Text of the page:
Saturday, December 20, 2014
History and Horror, Oh My: Chantal Boudreau
When did you know you wanted to become a writer?
I've been wanting to be a writer since I was six and wrote a handful of bad short stories as a child. I wrote my first novel (my trunk novel) when I was fourteen, and got incredibly helpful feedback from the rare person who took the time to read it. I entered a few writing contests and won a couple of prizes in my teens and young adult years but I never really aspired to being a published writer until I met my dear friend Barb MacQueen, who wouldn't stop pushing until I got my work out there. She had faith in me and my writing talent in a way no one else has had.
How did you pick the genre/setting/era you (usually) write in?
I feel more like it picked me. I was drawn to fairy tales and mythology as soon as I started reading, and I always was inclined to tales with a fantasy element, but I found myself most intrigued by the darkest of these stories. It makes sense to write what you like to read, so that's what I do. Whenever I'm inspired it usually carries me back to familiar places.
How did you come up with the idea for your story in History and Horror, Oh My?
I've played around with a variety of mythologies in several of my short stories and novels, and while I had written a short story set in Egypt, "Dry Heat," I had never dabbled in Egyptian mythology before. I figured it was time I tried my hand there.
Did you encounter any obstacles in researching the setting?
Not at all. Research is one of my favourite parts of writing and there is plenty of information available on Egyptian mythology. I had much more difficulty digging up information on obscure mythologies like Sami, Siberian and Thracian mythologies, for other projects.
Do you have a favorite historical period you enjoy reading or writing about?
The older the better. I love any stories centered on ancient civilizations, especially the ones with tribal mythologies involving shamans and having a strong connection with nature. I love the primitive aspect.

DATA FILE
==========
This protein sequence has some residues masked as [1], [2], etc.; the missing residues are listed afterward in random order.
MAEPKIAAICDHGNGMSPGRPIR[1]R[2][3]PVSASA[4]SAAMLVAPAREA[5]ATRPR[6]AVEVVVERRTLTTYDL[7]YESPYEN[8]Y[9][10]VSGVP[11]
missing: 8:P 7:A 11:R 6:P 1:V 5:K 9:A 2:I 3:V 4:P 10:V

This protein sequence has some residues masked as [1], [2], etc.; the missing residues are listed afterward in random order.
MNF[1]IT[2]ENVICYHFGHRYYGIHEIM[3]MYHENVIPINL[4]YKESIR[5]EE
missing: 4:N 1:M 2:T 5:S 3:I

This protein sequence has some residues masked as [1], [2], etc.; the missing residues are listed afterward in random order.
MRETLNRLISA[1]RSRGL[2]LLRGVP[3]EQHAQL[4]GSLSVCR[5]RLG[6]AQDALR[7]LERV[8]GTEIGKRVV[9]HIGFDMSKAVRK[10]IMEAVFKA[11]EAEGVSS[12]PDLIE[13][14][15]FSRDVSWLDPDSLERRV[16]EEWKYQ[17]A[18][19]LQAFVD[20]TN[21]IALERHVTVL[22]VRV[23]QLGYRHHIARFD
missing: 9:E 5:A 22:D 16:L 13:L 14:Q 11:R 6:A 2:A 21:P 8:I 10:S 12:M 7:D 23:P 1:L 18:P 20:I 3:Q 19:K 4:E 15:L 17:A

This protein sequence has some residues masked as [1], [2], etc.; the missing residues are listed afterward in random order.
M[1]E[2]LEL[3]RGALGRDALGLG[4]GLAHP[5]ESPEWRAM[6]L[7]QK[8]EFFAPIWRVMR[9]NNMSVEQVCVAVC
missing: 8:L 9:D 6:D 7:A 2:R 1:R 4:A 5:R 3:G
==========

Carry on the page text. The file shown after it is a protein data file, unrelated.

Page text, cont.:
Who is your favorite author, and what really strikes you about their work?
That's difficult to answer because I have different favourites in different genres. My favourite in dark fantasy, for example, is Tanith Lee, and my favourite in sci-fi is Robert J. Sawyer. And I'm more of a "well-loved book" kind of reader rather than a "favourite author" type - I don't necessarily love everything written by my preferred authors. For me, the appeal comes from well-developed, flawed, multi-dimensional characters. To earn my favour, the characters in a story have to feel like real people.
What are you working on now?
I'm in the middle of a dystopian novel and I just finished one steampunk and three Lovecraftian horror short stories. Steampunk is a new endeavour for me so I'm going to have to test it out and probably rework it based on feedback. I like to experiment with new things from time to time.
Learn more about Chantal Boudreau's stories!
Check out Chantal's blog at http://chantellyb.wordpress.com. You can also learn about her other writings on her Amazon Author page. To see some of her illustrations, visit her Facebook page.
History and Horror, Oh My! is now available in ebook formats on Smashwords and in print and Kindle formats on Amazon.